hul' ahmful o' clo'es, an' trow in bucket o' watah,
like she gwine begin wash'n', 'nd holla, ' Kit, yo'
light de fiah,' an' Kit she git de chips tugedder like
she gwine light de fiah undah de kittle right smaht,
an' Nance she g' long tu de haouse, an' talk wid de
men. Dey sarch de haouse, an' pitch de baids aout
de do* 'n' cahy on like dey debbles, an' Nance 'low tu
me, dey done tol' her I done kill ol' man Toplins'
wife yandah up de maount'n. Mo' likely he done
1 1 6 When the Gates Lift Up their Heads
hit he's own se'f. I knows him. I hyearn him holla
at her heap o' times like he gwine kill 'er."
" Yo' knows he ain' dar. Dey tu'k him 'long
o' yo'-uns moonshinin', and put 'im in de white
" Huh ! He ain' dar? " shouted the wretch, angrily.
*' Did n' I see 'im snoopin' raoun' de mill yis'day?
Gohses doan walk in de day, baig'in' fo' whuskey.
He kill 'er he's se'f. He come home, an' dar he
fin' de clo'es gone, an* 'low she done sell 'em, an'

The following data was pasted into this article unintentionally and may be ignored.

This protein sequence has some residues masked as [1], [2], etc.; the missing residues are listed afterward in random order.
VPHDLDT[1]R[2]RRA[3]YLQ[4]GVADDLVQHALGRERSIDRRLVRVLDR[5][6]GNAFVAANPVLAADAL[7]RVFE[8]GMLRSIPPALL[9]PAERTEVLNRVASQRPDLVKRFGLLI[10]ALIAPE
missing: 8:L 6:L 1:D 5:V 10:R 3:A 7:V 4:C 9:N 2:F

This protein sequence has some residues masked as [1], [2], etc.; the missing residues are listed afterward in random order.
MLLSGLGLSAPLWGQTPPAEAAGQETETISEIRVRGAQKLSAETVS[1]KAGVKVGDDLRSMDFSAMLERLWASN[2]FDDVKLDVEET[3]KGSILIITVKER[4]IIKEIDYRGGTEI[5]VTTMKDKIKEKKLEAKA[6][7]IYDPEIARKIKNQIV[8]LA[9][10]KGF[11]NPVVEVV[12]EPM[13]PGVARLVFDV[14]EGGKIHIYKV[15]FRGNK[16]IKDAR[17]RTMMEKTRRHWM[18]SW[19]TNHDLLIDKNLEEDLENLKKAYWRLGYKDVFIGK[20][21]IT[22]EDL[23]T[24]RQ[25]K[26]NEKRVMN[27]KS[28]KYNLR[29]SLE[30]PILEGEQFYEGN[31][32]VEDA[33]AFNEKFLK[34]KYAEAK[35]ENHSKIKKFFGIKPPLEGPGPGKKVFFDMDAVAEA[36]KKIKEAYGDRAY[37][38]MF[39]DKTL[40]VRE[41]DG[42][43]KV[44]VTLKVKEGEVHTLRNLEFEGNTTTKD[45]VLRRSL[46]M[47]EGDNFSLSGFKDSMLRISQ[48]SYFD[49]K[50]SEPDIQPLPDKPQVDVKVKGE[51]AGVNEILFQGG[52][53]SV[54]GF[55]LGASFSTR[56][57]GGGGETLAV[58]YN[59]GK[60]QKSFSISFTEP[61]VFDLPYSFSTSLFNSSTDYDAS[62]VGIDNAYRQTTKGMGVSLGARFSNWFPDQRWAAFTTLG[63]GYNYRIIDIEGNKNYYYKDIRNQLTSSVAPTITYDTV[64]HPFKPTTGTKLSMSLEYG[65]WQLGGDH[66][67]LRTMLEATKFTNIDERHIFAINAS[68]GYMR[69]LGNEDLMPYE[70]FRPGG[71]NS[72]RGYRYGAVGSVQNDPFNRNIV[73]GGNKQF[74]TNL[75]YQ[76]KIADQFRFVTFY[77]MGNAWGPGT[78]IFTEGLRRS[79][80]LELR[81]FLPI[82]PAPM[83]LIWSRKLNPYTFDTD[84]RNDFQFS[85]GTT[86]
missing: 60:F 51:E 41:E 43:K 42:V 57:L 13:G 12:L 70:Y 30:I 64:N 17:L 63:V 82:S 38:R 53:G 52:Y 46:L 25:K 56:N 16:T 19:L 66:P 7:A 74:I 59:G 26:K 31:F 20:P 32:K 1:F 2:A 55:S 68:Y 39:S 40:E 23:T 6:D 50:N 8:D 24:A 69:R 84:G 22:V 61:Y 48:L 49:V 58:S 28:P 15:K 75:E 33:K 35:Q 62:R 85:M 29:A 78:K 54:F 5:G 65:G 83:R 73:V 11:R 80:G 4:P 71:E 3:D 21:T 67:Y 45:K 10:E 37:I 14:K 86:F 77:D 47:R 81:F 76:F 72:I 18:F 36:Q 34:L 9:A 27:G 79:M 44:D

kill 'er. Dat ar hu-cum she daid." He gave a low
guttural laugh, and began tearing the bread from
the loaf with his teeth. Josephus kicked at him, and
stepped out of the cave into the moonlight.
** Yo' brute hog, I 'low dat tu good name fo' yo'.
I 'low yo* ain' no kin tu Gabr'ella noway."
The man called after him piteously: "Josephus,
O Josephus, doan gib me up. I tell yo' he done
hit he's own se'f."
*' Haish ! Yo' gwine gib yo' own se'f up holla'n*
like dat-a-way? "
There was sudden silence in the woods, then a
great owl in a thicket close to Josephus hooted with
a wild fearful cry, that rang through the wood like
the shriek of a despairing soul, making the flesh
creep and tingle. " Trouble gwine come," he mut-
tered. The cry was answered from farther up the
gorge, like a reawakening of the first echo, whereat
the bird left the thicket, and flew softly and swiftly
past him, like the despairing soul itself impelled to
its doom. Its shadow fell on him as it passed.
"â– 'Pears like Pete done holla an' died, an' dar goes
he's ghos*. Trouble gwine come now sho." But
Josephus' Secret 1 1 7
Pete had only crawled into the farthest corner of
the cave, and was drinking from a jug of whiskey he
had stolen from the mill the day before. There in